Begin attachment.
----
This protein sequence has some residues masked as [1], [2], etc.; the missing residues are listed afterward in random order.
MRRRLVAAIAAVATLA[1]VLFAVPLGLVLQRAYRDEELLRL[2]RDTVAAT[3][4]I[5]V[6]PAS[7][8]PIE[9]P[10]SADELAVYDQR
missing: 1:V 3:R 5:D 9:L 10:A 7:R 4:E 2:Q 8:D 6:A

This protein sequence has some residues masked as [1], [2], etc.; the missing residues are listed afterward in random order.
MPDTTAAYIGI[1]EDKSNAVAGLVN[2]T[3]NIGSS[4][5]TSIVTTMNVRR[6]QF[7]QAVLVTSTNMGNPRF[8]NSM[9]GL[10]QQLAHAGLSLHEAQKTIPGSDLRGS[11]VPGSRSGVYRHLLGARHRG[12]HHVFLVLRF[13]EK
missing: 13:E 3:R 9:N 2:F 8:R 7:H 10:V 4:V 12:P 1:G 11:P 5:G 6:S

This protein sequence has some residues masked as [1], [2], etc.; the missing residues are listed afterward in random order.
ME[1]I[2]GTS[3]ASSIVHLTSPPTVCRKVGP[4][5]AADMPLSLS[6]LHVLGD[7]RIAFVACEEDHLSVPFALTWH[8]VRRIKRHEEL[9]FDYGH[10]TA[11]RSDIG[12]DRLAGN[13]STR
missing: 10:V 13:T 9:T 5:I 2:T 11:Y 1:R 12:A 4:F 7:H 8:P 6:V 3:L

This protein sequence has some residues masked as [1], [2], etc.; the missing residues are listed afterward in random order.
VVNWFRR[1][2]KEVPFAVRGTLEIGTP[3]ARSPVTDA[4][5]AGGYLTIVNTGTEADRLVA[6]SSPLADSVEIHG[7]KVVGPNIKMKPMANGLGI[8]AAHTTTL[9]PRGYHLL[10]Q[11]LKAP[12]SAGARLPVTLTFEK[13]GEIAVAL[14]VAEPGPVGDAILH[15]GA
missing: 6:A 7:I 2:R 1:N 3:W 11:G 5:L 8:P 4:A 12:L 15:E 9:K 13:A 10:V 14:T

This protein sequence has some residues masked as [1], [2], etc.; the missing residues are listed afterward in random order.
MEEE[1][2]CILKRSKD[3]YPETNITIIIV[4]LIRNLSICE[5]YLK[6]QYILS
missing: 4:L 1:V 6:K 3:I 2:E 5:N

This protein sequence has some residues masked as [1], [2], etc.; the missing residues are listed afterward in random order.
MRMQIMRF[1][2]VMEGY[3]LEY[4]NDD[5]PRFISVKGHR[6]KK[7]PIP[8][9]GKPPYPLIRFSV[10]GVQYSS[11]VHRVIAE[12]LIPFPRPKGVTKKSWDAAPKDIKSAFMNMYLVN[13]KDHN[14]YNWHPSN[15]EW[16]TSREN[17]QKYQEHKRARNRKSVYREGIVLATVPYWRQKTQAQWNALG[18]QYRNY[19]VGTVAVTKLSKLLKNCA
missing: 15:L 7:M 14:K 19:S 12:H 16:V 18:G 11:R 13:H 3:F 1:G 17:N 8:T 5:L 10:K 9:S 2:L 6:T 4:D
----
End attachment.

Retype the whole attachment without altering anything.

This protein sequence has some residues masked as [1], [2], etc.; the missing residues are listed afterward in random order.
MRRRLVAAIAAVATLA[1]VLFAVPLGLVLQRAYRDEELLRL[2]RDTVAAT[3][4]I[5]V[6]PAS[7][8]PIE[9]P[10]SADELAVYDQR
missing: 1:V 3:R 5:D 9:L 10:A 7:R 4:E 2:Q 8:D 6:A

This protein sequence has some residues masked as [1], [2], etc.; the missing residues are listed afterward in random order.
MPDTTAAYIGI[1]EDKSNAVAGLVN[2]T[3]NIGSS[4][5]TSIVTTMNVRR[6]QF[7]QAVLVTSTNMGNPRF[8]NSM[9]GL[10]QQLAHAGLSLHEAQKTIPGSDLRGS[11]VPGSRSGVYRHLLGARHRG[12]HHVFLVLRF[13]EK
missing: 13:E 3:R 9:N 2:F 8:R 7:H 10:V 4:V 12:P 1:G 11:P 5:G 6:S

This protein sequence has some residues masked as [1], [2], etc.; the missing residues are listed afterward in random order.
ME[1]I[2]GTS[3]ASSIVHLTSPPTVCRKVGP[4][5]AADMPLSLS[6]LHVLGD[7]RIAFVACEEDHLSVPFALTWH[8]VRRIKRHEEL[9]FDYGH[10]TA[11]RSDIG[12]DRLAGN[13]STR
missing: 10:V 13:T 9:T 5:I 2:T 11:Y 1:R 12:A 4:F 7:H 8:P 6:V 3:L

This protein sequence has some residues masked as [1], [2], etc.; the missing residues are listed afterward in random order.
VVNWFRR[1][2]KEVPFAVRGTLEIGTP[3]ARSPVTDA[4][5]AGGYLTIVNTGTEADRLVA[6]SSPLADSVEIHG[7]KVVGPNIKMKPMANGLGI[8]AAHTTTL[9]PRGYHLL[10]Q[11]LKAP[12]SAGARLPVTLTFEK[13]GEIAVAL[14]VAEPGPVGDAILH[15]GA
missing: 6:A 7:I 2:R 1:N 3:W 11:G 5:L 8:P 4:A 12:L 15:E 9:K 13:A 10:V 14:T

This protein sequence has some residues masked as [1], [2], etc.; the missing residues are listed afterward in random order.
MEEE[1][2]CILKRSKD[3]YPETNITIIIV[4]LIRNLSICE[5]YLK[6]QYILS
missing: 4:L 1:V 6:K 3:I 2:E 5:N

This protein sequence has some residues masked as [1], [2], etc.; the missing residues are listed afterward in random order.
MRMQIMRF[1][2]VMEGY[3]LEY[4]NDD[5]PRFISVKGHR[6]KK[7]PIP[8][9]GKPPYPLIRFSV[10]GVQYSS[11]VHRVIAE[12]LIPFPRPKGVTKKSWDAAPKDIKSAFMNMYLVN[13]KDHN[14]YNWHPSN[15]EW[16]TSREN[17]QKYQEHKRARNRKSVYREGIVLATVPYWRQKTQAQWNALG[18]QYRNY[19]VGTVAVTKLSKLLKNCA
missing: 15:L 7:M 14:K 19:S 12:H 16:V 18:G 11:R 13:H 3:F 1:G 17:N 8:T 5:L 10:K 9:S 2:L 6:T 4:D